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Table 2 Comments from focus group interviews

From: Communicating prognosis to women with early breast cancer – overview of prediction tools and the development and pilot testing of a decision aid

Category Explanation Quotes
Comprehension At first sight, the presentation of data from studies using outdated chemotherapy regimens is not comprehensible to women. This view changed during the discussion. The fact that women receive support from decision coaches was highly appreciated and therefore no further modification was necessary. “When reading this brochure, I understood what happened to me back then.”
The women comprehended that in certain age groups, “breast cancer doesn’t account for many deaths”.
“It cannot be an important piece of information that something is not being used anymore”. “Why should I be interested in this information?” The information was found to be “outdated”, “of no great importance/relevancy”, “dead weight”. “It might be interesting from a scientific perspective, but it doesn’t help.” One patient had also the hope “that recent chemotherapy regimens are better”.
“I had disposed of this as being too old. However, after the explanation from the experts, it looks very different. But now I find it interesting.” “At first I thought: [data] from the last century? What is that supposed to be? But now I understand. It gives you a clue.”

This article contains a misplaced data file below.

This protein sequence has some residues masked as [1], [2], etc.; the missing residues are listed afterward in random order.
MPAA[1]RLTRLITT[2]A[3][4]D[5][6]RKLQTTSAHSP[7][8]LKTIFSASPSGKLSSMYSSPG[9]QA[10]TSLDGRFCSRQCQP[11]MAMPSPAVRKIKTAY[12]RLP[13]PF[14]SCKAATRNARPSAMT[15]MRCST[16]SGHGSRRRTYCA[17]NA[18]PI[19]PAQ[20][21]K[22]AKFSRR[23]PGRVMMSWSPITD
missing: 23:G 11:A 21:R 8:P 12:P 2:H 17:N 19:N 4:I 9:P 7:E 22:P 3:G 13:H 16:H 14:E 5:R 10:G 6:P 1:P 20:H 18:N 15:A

Length/extent The women judged the length of the decision aid differently.
They had concerns that the amount of information is too much just after having received the diagnosis. However, the decision aid consists of two parts and only the first part contains the information relevant for making a treatment decision.
“When I was first flicking through the pages, it didn’t overburden me. With the size of the brochure and the front size, it makes you want to read it.”
“The structure is very well done. Clearly arranged, everything is well presented so that I as a layperson can understand it.”
“When you have just received your diagnosis, it is an awful lot to read.”
“For me, this would have been too much [information].”
Acceptance Most of the women appreciated the decision aid and were very happy to be invited to participate in shared decision-making. However, some women were opposed to dealing with content addressing mortality. “What a pity that I didn’t have this brochure last year. I found it very good and very helpful.”
“I didn’t have this information”
“I can’t say that I knew as much back in 2007 as is written in this brochure.”
“I wish I had had such a decision aid”.
“When I read ‘decision aid for women’ I thought: Oh, that’s great, I can take part in decision-making.”
“You need lots of support and the courage to oppose to the doctor and to say ‘I don’t want this’ (…) and that with brochures like this the inhibition threshold is reduced by saying ‘you’ve got a right to take part in the decision”. The information on prognosis was found to be “helpful”, “calming” and “lifting up spirits/invigorating”.
“(I) don’t want to know all this”.
“I don’t know if I would have wanted to know how many women die.”
“When I read: ‘death due to breast cancer’ – oh my god, I closed the thing [brochure]. I don’t want to know about that. When I read that, I feel queasy.”